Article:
and extracellular ATP can activate mast cells. Additionally, those of us with hyperadrenergic POTS have increased norepinephrine, which causes vasoconstriction in the brain, gut, kidneys, hands and feet, etc.

Norepinephrine is one of the 200 mast cell mediators. So we are looking at a very destructive feedback loop: red blood cells release extracellular ATP ->
extracellular ATP activates mast cells ->
mast cells release norepinephrine ->
norepinephrine causes vasoconstriction in brain, etc. ->
red blood cells release even more extracellular ATP

This is a cycle that has sent me to the emergency room a few times. The last time this happened, it seemed to have been triggered by a newly-acquired peanut allergy. The ER doctor's diagnosis was dehydration, panic attack, obsessive-compulsive, etc.

For me, sometimes IV saline stops this cycle - could the extra fluid enlarge blood vessels, like filling a balloon with water?

Mast cells can also have detrimental effects on red blood cells. See Afrin's Mastocytosis lecture here. He describes a case study of polycythemia – too many red blood cells, and another case study of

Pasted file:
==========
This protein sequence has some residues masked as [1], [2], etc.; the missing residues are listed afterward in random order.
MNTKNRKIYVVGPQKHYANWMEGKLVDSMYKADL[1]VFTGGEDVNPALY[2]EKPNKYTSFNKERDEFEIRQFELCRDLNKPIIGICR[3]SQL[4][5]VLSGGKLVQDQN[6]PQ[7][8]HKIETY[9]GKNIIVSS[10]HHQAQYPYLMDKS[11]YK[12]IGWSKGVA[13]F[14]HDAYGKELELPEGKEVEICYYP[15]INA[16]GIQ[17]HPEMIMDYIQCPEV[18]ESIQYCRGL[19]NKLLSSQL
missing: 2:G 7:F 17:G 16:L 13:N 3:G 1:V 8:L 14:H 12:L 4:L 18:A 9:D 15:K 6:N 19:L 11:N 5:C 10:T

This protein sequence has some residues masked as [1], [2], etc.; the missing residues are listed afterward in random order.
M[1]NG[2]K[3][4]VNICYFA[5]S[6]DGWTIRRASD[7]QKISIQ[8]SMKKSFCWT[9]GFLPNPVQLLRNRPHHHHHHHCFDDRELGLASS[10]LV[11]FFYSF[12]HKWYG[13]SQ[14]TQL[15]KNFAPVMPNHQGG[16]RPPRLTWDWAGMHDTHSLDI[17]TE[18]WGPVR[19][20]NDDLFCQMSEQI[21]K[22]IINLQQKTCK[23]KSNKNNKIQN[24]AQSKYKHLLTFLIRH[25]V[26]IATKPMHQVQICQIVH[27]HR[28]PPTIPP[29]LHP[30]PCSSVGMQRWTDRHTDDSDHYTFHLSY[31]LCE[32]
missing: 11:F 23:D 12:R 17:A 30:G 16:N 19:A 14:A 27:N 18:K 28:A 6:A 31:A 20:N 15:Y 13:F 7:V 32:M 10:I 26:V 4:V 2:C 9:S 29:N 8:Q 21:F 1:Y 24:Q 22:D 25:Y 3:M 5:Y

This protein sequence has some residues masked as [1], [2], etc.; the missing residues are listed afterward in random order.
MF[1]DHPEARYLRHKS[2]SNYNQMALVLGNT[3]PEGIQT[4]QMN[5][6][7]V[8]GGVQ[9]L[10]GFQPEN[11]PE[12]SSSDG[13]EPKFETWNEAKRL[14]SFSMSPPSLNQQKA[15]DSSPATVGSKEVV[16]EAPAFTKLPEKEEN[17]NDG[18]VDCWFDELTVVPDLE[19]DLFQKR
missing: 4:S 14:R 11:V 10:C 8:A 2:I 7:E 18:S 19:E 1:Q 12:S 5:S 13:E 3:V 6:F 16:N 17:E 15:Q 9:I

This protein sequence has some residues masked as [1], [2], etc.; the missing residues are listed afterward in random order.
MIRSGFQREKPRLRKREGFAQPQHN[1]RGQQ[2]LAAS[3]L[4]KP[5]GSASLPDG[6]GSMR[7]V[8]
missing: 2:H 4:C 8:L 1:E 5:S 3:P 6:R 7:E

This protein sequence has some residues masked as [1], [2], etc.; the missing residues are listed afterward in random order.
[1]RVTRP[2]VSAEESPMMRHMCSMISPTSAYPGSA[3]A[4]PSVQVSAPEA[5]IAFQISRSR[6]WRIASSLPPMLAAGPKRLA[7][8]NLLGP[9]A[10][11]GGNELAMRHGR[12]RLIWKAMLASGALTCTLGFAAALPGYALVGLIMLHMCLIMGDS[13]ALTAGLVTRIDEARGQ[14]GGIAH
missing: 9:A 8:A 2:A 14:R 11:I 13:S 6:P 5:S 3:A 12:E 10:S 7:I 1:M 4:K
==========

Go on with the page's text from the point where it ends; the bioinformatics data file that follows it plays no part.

pure red cell aplasia - too few red blood cells.

I sure hope that researchers start looking at the role of mast cells in ME someday soon.
 

Murph

:)
Messages
1,792
I have to drink absurd quantities of water to feel normal. I also take potassium and magnesium. Here's some 1988 research on red blood cell deformability: (It basically says hydration is important for deformability, and so is potassium.)

Screen Shot 2018-03-25 at 11.34.56 AM.png


I wonder if hydration could play a role in our deformability issues, and this "thick blood" that was mentioned recently by Ron.

Hydration is also a major treatment for POTS.
 
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Messages
73
Location
Belgium
Keep in mind that fast filling with iv fluids like Na Cl 0.9% causes hemodilution and gets your hematocrit more towards 30%. The optimal oxygen delivery of blood is achieved with a hematocrit of around 30%, because you have a good balance between rheology (viscosity; the lower the Hct, the better) and oxygen carrying capacity. So with a hematocrite of 30% blood delivers O2 the best in resting state.
Oxygen-delivery-index-ODI-vs-hematocrit-calculated-using-systolic-blood-viscosity.png

ODI; oxygen delivery index
SBV: systolic blood viscosity

loadBinary_00514.gif
 

Hip

Senior Member
Messages